Nature is a self-explanatory system. Any and every thing that happens within the natural order must, at least in principle, be explainable in terms of other elements of the natural order. It is never necessary to seek the explanation for any event within nature in something beyond the natural order.

  3. Constantine Soo says:

    Dagogo supports civil expression of contradictory opinions. If you want your voice to be heard, then allow others the same privilege.

  4. Lash says:

    You lost me at “Christians”.

  5. Constantine Soo says:

    Dagogo is about the audio hobby, and our reviewers may draw parallels from their personal beliefs and experiences to illustrate a point. Reviewers with fervent conviction in their worldviews often utilize those varying disciplines and beliefs for illustration of certain points in their Reviews. There are Dagogo readers with equally passionate stance of opposing viewpoints submitting countering comments. The absence of comments by readers neutral and sympathetic to the reviewer’s stances only serves to underline the urgency of the antagonistic sentiments, and Dagogo Review Comments Section is not the right place for accusations and condemnations.

    Dagogo allows its reviewers judicious use of varying principles, including and not limited to Creationism and Darwinism, in illustrating points in their Reviews. Readers are welcome to submit comments in discussion of products reviewed but challenges to the reviewer’s personal beliefs will be excluded. Readers interested in religious debates are advised to participate in theology-centric, appropriate forums.

  6. Dan C. says:

    Audio reviewers who spill a lot of ink over speculation and conjecture about a competing design that they have not auditioned other than reviewing design specifications risk having their audience skip over those musings. The intended audience here are interested in real life impressions. They want to know whether they can assess the reviewer’s percipient impressions in a sensible way to consider next steps, such as a personal audition of the reviewed product.

  7. Ian says:

    Speaking of faith , you are asking us to believe that an amateur, working on a part time basis in his garage and presumably with very limited testing equipment, has produced one of the best speakers in the world? Contrast that with say the Harman Group that has put vast sums of money at the disposal of the likes of Toole and Olive to research what makes a speaker sound good and to then implement those findings. It is possible of course that this speaker is as good as you say, but most rational audiophiles who know a modicum amount about speaker design theory are going to want to see a full set of “spinorama” measurements before accepting such a contention. To give one example to illustrate my point, do you understand why its important for a tweeter and a midrange driver to be as physically close as possible? Have you seen how far apart they are on this speaker due to the twin tower design! So, my advice to Mr Kindt is to send his speakers to Erin so that he can measure them on his Klippel machine. That will tell us whether your subjective impressions are more than delusions. No doubt you will say that is unnecessary because that would after all be applying a scientific approach to the subject.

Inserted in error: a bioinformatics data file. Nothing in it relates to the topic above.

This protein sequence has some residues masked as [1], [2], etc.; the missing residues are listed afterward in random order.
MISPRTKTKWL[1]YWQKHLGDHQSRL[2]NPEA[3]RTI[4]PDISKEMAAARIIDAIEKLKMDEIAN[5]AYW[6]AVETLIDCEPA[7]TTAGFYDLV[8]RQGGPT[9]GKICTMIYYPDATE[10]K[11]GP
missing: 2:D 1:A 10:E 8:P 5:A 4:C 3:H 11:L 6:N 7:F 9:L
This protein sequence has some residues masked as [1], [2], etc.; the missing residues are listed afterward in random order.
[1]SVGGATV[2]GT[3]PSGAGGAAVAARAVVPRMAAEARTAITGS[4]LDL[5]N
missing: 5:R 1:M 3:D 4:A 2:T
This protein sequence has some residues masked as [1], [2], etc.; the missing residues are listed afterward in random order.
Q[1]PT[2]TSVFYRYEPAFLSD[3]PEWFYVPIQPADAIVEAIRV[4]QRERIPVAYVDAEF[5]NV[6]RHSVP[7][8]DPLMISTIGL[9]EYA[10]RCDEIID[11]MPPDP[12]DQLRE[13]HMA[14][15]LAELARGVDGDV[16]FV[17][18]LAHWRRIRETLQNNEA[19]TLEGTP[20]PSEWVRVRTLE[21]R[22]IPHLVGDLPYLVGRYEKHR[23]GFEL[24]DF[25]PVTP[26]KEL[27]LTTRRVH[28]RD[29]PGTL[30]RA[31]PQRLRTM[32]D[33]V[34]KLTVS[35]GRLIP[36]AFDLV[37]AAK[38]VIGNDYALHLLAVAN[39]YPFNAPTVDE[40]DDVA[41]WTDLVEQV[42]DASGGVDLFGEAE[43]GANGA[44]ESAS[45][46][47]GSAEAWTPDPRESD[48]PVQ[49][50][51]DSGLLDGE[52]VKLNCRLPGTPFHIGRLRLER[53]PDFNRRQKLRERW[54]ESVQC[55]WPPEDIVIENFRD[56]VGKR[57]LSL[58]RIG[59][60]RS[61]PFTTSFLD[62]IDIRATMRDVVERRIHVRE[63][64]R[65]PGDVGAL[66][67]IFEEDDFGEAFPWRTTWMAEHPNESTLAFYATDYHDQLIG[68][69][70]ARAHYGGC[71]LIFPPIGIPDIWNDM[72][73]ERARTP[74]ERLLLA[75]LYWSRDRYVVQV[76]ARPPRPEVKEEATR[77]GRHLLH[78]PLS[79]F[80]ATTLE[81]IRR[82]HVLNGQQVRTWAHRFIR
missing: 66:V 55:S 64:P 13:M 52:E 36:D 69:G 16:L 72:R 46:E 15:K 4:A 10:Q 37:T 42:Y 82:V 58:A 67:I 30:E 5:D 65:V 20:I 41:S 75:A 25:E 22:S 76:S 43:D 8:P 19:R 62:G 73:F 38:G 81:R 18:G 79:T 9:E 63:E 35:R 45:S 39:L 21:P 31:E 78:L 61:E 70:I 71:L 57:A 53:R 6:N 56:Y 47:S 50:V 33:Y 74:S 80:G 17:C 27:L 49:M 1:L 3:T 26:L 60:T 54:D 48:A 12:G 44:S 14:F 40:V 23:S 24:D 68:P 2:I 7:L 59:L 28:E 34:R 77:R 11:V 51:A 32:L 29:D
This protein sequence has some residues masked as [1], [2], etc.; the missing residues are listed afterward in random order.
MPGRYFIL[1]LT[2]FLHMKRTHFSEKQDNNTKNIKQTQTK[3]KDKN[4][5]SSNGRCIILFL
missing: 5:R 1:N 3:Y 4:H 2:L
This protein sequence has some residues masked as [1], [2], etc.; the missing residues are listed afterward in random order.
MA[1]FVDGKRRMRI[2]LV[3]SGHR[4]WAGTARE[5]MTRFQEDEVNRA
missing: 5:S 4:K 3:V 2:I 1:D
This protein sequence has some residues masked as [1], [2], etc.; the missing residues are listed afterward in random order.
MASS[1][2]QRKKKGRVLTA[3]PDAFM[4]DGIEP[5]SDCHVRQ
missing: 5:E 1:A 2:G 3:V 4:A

• Dagogo welcomes discussion on relevant topics to continue as long as it is carried on with civility and no personal insult. Corporations with considerable funds and resources are able to develop new technologies and improve upon the manufacturing process, resulting in a lower entry price points for the consumers in many cases. However, there are respectable and superior designs coming out of garage-operated manufacturers as well. The key takeaway is not whether a business is conducted in a garage or expensive corporate industrial parks but who is doing it.

      Last not least, measurements and theories of the design of a speaker are just as important as how it sounds, and Doug has heard it.

  8. Ian,
    God’s Peace to you,

    I believe Apple computers began in a garage. There are many successful businesses in audiophilia that began in a home. I do not consider a large factory a criteria for a successful speaker design.

    I enjoy discovering aspects of audio that are overlooked due to convention, because it avoids numbing repetition, as evidenced by the myriad of similar tower speakers for sale.

    I have now entertained six seasoned audiophiles in the room to hear the flagship Lagrange L1 preproduction speaker, and all were impressed by the design and execution, as well as the sound quality. Not a one of them mentioned anything amiss with the tweeters. There are, of course, various designs where ribbon tweeters are separate from the mid/bass driver(s), too. Scott had in mind to recreate the sonic signature of an Apogee speaker, and in several respects he has done so, as a former owner of Apogee Caliper Speakers.

    I do not believe I called the Lagrange L5 MkII, “one of the best speakers in the world”, as you say, but certainly better than the range of mass-produced floor standing speakers of similar size and cost that I have reviewed. I did say it is a unique sound signature that in some respects is better than that of standard towers. The Lagrange L1 prototype now in my room (BTW, it is so good, I bought it) is a big step up from the L5 MkII, in coherence, too, which would be expected.

    There are some very unusual designs in the industry, as I would presume you to be aware. Each has its idiosyncrasies. I have owned several genres of speakers, and not a one of them is perfect. I can pick apart problems with all of them. If a person wished, they could condemn any of them for one aspect of design. I prefer to look at a speaker holistically and see what the uniqueness of the design offers the audiophile. Measurements are important, just not available to the public in this instance.

    Yes, a physics teacher who read prolifically books by Toole and others, who modeled the speaker on computer, and has the tight tolerance parts knowledge and skills to make his own ribbons, made these speakers – with premium parts, I might add. I do comparisons of products, and the best product wins. It’s my way of doing things.

    I am not interested in a debate on this topic. If you feel I have overstated my case, when you hear the speakers, you can decide for yourself.

    Douglas Schroeder